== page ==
I though I’d start the new year with an unusual, for me at least, positive message. The message: we’ve never had it so good technology-wise and often we forget that.

I started thinking about this when I realised what I was doing with my computer. Right now, for example, I am typing this into Emacs. In the back-ground I am scanning in some film and burning the previous scans onto CD. Only a few years ago any one of these activities would have been more than enough for a simple home computer. A joke at the time was that Emacs stood for “eight megabytes and continually swapping,” and now my iPod has thirty-two megs of memory as a convenience, basically to avoid letting the battery run down too quickly.

Even better, for the sake of clarity I’ve missed out the programs that I’m not actively using. Mail and Adium are happily keeping a look-out for new messages, iTunes is bashing out some good music. iCal is ready to tell me that I was supposed to be meeting a friend an hour ago, I left the Address Book open last time I looked up a phone number, I can’t even remember what I was editing in Word but that’s open too and Safari is primed, just in case.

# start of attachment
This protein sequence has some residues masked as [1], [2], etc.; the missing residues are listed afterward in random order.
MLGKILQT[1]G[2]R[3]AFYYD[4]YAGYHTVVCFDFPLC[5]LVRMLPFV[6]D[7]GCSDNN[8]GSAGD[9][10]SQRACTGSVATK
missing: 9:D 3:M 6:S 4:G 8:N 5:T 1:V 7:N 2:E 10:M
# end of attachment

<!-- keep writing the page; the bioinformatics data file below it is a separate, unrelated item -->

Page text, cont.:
But even that is a simplification. The disc image that’s being burned is on a different computer, they’re connected wirelessly and using a protocol that’s native to neither (Mac to Linux using SMB).

I don’t mention any of this to brag, or suggest that I’m doing anything odd or unusual here, quite the contrary. I just mean to point out that these are complex but every day activities that we expect not only to work, but to work seamlessly at the same time as lots of other stuff. And that, frankly, is absolutely amazing.